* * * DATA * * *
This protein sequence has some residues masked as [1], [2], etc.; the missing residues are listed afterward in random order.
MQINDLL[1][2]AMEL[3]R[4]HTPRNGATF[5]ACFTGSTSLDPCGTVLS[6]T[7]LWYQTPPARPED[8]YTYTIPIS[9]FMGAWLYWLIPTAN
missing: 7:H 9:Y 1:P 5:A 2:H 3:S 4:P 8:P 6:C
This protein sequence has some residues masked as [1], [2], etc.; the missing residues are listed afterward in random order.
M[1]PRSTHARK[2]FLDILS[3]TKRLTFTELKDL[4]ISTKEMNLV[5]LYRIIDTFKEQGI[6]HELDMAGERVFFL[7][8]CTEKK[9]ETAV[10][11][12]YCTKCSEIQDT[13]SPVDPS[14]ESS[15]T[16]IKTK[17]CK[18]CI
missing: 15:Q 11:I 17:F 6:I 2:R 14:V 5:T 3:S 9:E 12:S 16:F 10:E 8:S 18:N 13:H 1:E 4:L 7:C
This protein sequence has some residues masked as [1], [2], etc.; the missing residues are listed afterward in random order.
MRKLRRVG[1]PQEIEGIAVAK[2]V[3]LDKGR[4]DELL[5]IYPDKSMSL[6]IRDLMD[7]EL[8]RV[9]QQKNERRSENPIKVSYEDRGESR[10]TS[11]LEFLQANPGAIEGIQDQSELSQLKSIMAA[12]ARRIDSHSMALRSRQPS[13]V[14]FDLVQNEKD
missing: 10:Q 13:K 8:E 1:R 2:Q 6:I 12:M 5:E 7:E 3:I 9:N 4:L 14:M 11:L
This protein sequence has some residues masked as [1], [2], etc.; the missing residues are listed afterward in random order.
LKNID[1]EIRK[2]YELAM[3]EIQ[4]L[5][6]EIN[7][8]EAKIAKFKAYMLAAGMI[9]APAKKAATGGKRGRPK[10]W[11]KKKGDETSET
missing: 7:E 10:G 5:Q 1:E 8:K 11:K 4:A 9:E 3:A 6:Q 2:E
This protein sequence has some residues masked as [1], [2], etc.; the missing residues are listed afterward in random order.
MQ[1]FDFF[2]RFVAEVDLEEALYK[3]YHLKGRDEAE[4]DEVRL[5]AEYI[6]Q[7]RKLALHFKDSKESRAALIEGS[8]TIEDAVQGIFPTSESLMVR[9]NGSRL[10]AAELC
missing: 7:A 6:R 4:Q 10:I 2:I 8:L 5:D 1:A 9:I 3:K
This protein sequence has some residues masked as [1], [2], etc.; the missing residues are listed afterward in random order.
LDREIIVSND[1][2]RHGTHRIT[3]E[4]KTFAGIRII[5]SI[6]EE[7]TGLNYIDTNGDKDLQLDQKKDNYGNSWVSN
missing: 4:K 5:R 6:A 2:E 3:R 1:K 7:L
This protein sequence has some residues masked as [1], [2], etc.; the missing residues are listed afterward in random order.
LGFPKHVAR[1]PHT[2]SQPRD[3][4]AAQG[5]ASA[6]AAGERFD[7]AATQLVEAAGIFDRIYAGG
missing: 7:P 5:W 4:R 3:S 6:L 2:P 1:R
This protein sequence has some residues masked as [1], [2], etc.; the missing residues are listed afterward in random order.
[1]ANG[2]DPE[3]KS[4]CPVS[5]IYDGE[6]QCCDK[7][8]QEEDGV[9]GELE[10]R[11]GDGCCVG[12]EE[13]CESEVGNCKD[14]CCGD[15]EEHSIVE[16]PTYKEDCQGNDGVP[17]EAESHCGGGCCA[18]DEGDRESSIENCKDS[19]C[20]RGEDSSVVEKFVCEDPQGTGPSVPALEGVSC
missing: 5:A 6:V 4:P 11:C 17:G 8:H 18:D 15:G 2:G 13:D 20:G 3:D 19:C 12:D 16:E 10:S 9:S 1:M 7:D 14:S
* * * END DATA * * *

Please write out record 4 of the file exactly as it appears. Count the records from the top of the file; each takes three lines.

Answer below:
This protein sequence has some residues masked as [1], [2], etc.; the missing residues are listed afterward in random order.
LKNID[1]EIRK[2]YELAM[3]EIQ[4]L[5][6]EIN[7][8]EAKIAKFKAYMLAAGMI[9]APAKKAATGGKRGRPK[10]W[11]KKKGDETSET
missing: 7:E 10:G 5:Q 1:E 8:K 11:K 4:A 9:E 3:A 6:Q 2:E